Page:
Smart Grid promises to radically change the face of energy technology today; however, along the way, it creates threat vectors that can leave utility companies vulnerable to a whole new realm of attacks. Besides these new threats, utility companies are also affected by the uncertain economic times, thus investments are receiving more scrutiny from local PUCs (Public Utility Commissions), as it becomes increasingly difficult to recover this cost from consumers. Fewer dollars devoted to securing the critical infrastructures and the increase in regulatory compliance enforcement, have security professionals scrambling; utility companies are being forced to trim development and maximize their budgets without extra resources.
Another threat is the lack of enforceable Smart Grid security standards for the power distribution grids; the only enforceable standard being circulated in the industry today, is the NERC CIP standard, which only applies to generation and transmission. There’s no shortage of great guidelines, such as, NISTIR 7628, NIST 800-82 (Industrial Control Systems Security), NIST 800-82 (Industrial Control Systems Security), Cyber Assessment Methods for SCADA Security, Guide to Critical Infrastructure Protection Cyber Vulnerability Assessment, and Security Framework for Control System Data Classification and Protection just to name a few, but the lack of enforceable standards leaves utilities not knowing where to go and confused about which guidelines are appropriate for their needs.
This wait-and-see approach, while Smart Grid technologies are being deployed in the grid, will only make interoperability among these technologies more difficult, as vendors are adopting their own security approaches and proprietary technologies.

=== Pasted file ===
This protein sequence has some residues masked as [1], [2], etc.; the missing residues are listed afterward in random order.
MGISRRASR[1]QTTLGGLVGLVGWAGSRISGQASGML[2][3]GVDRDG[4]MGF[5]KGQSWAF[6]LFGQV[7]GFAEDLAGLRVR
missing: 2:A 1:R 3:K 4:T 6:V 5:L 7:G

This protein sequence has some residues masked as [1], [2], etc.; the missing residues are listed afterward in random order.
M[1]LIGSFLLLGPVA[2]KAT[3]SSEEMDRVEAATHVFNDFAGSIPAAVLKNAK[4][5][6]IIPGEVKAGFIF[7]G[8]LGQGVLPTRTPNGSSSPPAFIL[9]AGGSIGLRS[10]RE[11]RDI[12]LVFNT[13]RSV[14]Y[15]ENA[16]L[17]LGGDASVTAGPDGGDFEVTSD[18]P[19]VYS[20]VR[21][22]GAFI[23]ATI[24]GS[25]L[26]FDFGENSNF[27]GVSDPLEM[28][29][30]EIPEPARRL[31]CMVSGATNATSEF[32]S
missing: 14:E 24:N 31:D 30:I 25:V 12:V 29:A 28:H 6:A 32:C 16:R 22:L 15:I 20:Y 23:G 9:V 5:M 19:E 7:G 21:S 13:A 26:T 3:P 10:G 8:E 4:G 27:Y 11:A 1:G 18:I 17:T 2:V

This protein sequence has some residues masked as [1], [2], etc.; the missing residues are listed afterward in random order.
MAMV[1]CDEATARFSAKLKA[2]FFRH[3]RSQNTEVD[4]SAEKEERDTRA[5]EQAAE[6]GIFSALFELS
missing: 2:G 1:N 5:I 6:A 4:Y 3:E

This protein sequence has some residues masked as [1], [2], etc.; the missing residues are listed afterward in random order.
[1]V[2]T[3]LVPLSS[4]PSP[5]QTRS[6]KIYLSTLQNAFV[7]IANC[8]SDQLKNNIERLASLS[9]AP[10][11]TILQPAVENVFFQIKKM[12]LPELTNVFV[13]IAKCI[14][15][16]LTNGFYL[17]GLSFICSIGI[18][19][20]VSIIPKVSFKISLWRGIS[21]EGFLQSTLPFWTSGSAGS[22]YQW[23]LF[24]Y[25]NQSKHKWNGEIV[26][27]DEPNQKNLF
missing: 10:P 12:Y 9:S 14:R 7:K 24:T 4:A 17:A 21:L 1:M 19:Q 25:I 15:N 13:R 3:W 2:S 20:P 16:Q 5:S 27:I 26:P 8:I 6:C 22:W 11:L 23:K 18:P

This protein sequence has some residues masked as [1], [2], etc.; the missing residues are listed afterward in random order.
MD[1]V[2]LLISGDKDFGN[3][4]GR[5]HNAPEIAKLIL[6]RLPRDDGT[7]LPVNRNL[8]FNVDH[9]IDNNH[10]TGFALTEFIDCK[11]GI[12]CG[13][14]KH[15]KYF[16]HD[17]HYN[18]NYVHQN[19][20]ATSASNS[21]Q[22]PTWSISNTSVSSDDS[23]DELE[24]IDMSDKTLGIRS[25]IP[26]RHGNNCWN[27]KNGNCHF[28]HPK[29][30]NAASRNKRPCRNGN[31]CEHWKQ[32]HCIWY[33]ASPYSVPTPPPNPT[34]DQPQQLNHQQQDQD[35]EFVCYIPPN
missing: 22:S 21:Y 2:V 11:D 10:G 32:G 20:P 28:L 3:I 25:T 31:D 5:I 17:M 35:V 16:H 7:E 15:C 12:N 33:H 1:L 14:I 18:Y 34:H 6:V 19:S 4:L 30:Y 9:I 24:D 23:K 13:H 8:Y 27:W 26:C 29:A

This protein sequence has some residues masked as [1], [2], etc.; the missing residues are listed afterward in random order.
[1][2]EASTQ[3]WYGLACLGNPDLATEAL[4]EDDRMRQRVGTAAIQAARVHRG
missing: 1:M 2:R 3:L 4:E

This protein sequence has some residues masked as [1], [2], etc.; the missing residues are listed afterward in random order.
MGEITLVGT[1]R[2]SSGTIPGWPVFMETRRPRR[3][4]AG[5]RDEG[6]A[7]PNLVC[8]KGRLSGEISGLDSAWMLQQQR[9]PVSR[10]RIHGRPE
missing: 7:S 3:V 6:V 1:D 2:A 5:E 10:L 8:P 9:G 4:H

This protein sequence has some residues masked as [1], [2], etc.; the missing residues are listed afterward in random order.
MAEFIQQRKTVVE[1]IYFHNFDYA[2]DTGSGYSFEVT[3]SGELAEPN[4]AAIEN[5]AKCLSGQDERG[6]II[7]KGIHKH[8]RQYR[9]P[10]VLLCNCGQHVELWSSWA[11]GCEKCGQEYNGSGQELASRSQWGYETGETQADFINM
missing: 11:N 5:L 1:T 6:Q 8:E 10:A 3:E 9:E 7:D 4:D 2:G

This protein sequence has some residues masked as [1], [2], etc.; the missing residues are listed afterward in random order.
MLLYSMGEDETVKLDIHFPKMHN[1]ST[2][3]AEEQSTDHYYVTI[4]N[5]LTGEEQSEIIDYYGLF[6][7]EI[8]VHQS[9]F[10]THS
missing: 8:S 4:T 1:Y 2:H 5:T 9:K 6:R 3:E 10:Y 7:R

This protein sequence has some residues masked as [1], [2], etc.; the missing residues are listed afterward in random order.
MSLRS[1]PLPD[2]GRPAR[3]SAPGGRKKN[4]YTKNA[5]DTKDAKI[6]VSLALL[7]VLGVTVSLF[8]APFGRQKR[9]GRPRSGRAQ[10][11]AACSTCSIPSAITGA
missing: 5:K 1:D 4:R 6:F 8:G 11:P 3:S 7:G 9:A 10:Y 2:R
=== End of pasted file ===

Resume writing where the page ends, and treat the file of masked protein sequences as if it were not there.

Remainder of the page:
What should you do?
Instead of taking the wait-and-see approach and continue deploying insecure devices in your infrastructure, while waiting to see if your vendor decides to implement security into their devices, go “back to basics”.
Identify assets, systems, networks, people and functions that are critical to your business; this information will be important for a risk assessment approach to security. Due to these doubtful economic times, utilities need to be diligent in the way they invest their money, and a risk-based approach is not only diligent, but provides a framework for continuous improvement to enhance protection of critical systems.
The best way to perform your first assessment or verify your current results is to engage a third-party, a consulting company that provides vulnerability and penetration test assessment services, with experience in the utility industry. (Utility experience is one requirement that you should make sure you put on your RFPs.)
Once you have your results, go back to your risk framework and prioritize based on which identified risks will have the most impact to the business if realized. This priority list, along with an educated assessment and justification, will provide management a strategic security plan to improve your security posture and implement a continuous improvement program.
Once your program has been approved, the process of developing and implementing effective protective measures can be broken down into three steps:
- Determining needs;
- Analyze your priority list and what tools and programs are needed.
- Design your security program;
- Design your protective program approach.
- Develop your continuous improvement program;
- Make sure you implement a repeatable strategy.
Last but not least, “measure.” Implementing repeatable processes requires that you measure their effectiveness and continue to improve them.
These steps will assist your organization in improving security while the industry works to find a standard approach that everyone in the energy industry can emulate. Meanwhile, remember this:
Identify – Assess – Prioritize – Implement – Measure
What is your security approach? I would like to hear from you, please leave a comment.